Here are the first entries from the prologue of one of my upcoming novels “Darker Homes than These” – Please enjoy!
In the first hours of the morning, I could see over the horizon the little specks of their ships glinting green in the orange light. There were, at first, just enough to give the impression that they might be something else. Balloons maybe or a trick of light playing on the backs of birds, but soon there were so many and they were moving so straight and too fast. I can remember the freezing feeling in my stomach. The ice water that came up my back and into my brain. The thought – they’re coming for us all – this is the end.
I was right. It was the end.
When I think back on it now, it hardly seems real. It seems like there was another Jardin Kin and in the other Jardin’s dreams there was a place called Aratea where she lived with her pretty mother and kind father in the small, black building by Hart Seaport. There was another Jardin who dreamed that fishermen, skittered over the green waters in silver crafts and hauled in tarpers and rie and feasers by the hundreds for quietly smiling shop keepers to cook and plate for tourists. It had been just a dream.
I moved the little flap open to peek into the valley again. The sky was different now, not as bright, not as open, and not as friendly. The flickers of light that marked the invasion nine years ago had evolved into what looked like hanging black and green icicles of machinery. These were their ships, out beyond the atmosphere, always pointed toward earth, like someone had shattered the teeth of a gangrenous dragon and scattered them among the stars. Inside these mechanized teeth, lived the Yi.
My father and I encountered one the very first day of the invasion. It had eaten Homer, our dog, and was busy tearing into my dad’s retro trans. I think he’d only flown it twice. I can still hear the sound that Homer made just before we got to the garage. Sometimes, I can drink enough to forget it for a few hours and sometimes I can forget it for a few days if I am scared or distracted enough.
When you see one, you’ll do what the rest of us did, freeze with fear. You can’t help it. Someone can describe one to you or you might see one on a video clip or in a photo. It doesn’t matter. You will freeze just for a moment… or longer. After that, the thought of their “faces” will then never be far from you – even though you will not be able to describe exactly what you’ve seen. We just don’t have anything like that on Aratea. We don’t have anything that has more than one face inside its face. Further, the only beings we have that are as cold and cruel as the Yi are our insects, but insects don’t even come close to the pure disregard and empty urge that the things have glittering in their too many eyes. They are thinking. All the eyes are thinking. That’s the worst of it. You can tell they are regarding you, all of the “faces” thinking about you – none of its thoughts could you ever understand.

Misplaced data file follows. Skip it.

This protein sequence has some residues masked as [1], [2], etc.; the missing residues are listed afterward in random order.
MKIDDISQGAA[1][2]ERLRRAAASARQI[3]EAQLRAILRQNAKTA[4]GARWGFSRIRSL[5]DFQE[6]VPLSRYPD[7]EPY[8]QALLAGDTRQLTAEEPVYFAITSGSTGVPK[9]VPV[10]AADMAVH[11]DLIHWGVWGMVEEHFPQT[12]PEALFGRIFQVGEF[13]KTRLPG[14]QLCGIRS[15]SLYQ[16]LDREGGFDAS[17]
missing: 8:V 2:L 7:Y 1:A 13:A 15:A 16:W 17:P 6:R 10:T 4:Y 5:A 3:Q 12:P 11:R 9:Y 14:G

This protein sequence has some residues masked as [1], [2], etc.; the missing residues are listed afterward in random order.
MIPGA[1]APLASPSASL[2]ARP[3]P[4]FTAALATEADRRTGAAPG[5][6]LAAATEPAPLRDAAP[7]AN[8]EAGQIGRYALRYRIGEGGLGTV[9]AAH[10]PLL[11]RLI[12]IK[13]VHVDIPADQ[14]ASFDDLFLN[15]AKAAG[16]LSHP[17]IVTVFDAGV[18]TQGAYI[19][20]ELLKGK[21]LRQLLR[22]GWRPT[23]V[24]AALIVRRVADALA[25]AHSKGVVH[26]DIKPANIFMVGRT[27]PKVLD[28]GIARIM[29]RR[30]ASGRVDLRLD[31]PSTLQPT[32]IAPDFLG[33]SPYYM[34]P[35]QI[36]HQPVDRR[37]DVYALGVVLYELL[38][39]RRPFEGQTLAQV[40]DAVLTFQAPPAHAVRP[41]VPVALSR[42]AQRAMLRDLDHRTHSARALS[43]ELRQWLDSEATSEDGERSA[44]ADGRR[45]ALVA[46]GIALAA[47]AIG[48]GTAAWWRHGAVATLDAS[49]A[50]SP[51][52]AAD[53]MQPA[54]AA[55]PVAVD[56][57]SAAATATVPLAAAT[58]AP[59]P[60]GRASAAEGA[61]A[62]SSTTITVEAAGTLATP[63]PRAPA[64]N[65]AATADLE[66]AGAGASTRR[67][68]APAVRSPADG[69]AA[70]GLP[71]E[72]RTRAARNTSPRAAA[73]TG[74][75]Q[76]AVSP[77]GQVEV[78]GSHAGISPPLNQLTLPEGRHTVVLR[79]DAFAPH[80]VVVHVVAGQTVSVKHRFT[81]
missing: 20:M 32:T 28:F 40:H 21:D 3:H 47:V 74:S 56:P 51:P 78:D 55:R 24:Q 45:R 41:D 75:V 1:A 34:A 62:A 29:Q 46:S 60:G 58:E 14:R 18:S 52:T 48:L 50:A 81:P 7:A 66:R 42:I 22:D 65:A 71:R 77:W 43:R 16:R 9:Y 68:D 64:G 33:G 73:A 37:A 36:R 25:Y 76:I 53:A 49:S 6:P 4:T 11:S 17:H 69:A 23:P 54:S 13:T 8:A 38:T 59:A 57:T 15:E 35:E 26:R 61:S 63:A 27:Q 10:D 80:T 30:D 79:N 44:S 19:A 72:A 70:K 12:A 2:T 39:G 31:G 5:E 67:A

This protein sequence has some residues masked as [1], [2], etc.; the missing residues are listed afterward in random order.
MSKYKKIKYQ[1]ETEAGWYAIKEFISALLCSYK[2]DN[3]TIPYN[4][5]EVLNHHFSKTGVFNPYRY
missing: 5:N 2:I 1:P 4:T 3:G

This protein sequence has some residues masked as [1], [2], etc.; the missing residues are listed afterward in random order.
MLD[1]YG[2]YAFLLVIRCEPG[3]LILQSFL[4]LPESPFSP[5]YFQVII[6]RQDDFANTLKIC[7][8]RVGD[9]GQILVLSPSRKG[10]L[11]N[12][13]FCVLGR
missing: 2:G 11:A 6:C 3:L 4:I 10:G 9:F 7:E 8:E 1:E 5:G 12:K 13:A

My dad died that day too. He was consumed into the backend of the creature, like everything else it eats, sucked in and pulled apart into layers. Yiologists call the absorbing end the loom. What happens to a living creature when it gets subsumed up in loom? “The Yi-loom absorbs and uses the biomass of its prey to build a sheath.” Dad became a sheath, another layer inside, stretched out, alive, probably conscious…this is why so many people believe that these creatures are demons and not aliens. And why so many believe that the Meta Yi is the devil.
Mom and I stayed above the city in a cave in the side of Mount Mur for nearly a year before the Yi started to get interested in the flora and fauna of the foot hills. We didn’t know why they were coming our way. Maybe they’d run out of terrified people to eat. We weren’t sure that was the case. We still saw lights on in the city, Hart’s buildings weren’t all demolished. We saw trans coming and going – quickly, moving at escaping speeds and odd, off-grid angles into the clouds.
We weren’t so lucky as to have grabbed a trans, and with dad’s being smashed to bits, we’d had to use our legs. We think that’s what saved us in those early days of the invasion. We’d not been packed up in a herd, we weren’t clambering over anyone or out from underneath anyone.
I turned immediately from what was happening to Dad and ran inside for Mom. She was drunk at the window staring at one of the Yi ships that had come too close to the water, it was reflecting the sun like a mirror, so that when she said, “Look, Jardin, there are two suns” and shrugged her wine-slow shoulders, she was right. I grabbed her hand.
“Mom, we have to go now!”
I knew a way through the winding back platforms, down the side of the dock, through the torn fisher’s ship that Darnell was building (so slowly) into a restaurant, and then, into the field that ran parallel to the river. We disappeared there in the apler trees that bent this way and twisted that way and whose long, worried vines brushed our faces. Behind us screams mixing with pops of explosions, gushing and slurping sounds, crashing trans, and always the low, whispering echo of the Yi’s calling to each other, like hideous locust in a demonic painting.
Hush- hush, hush-hush. Hush-hush, hush-hush.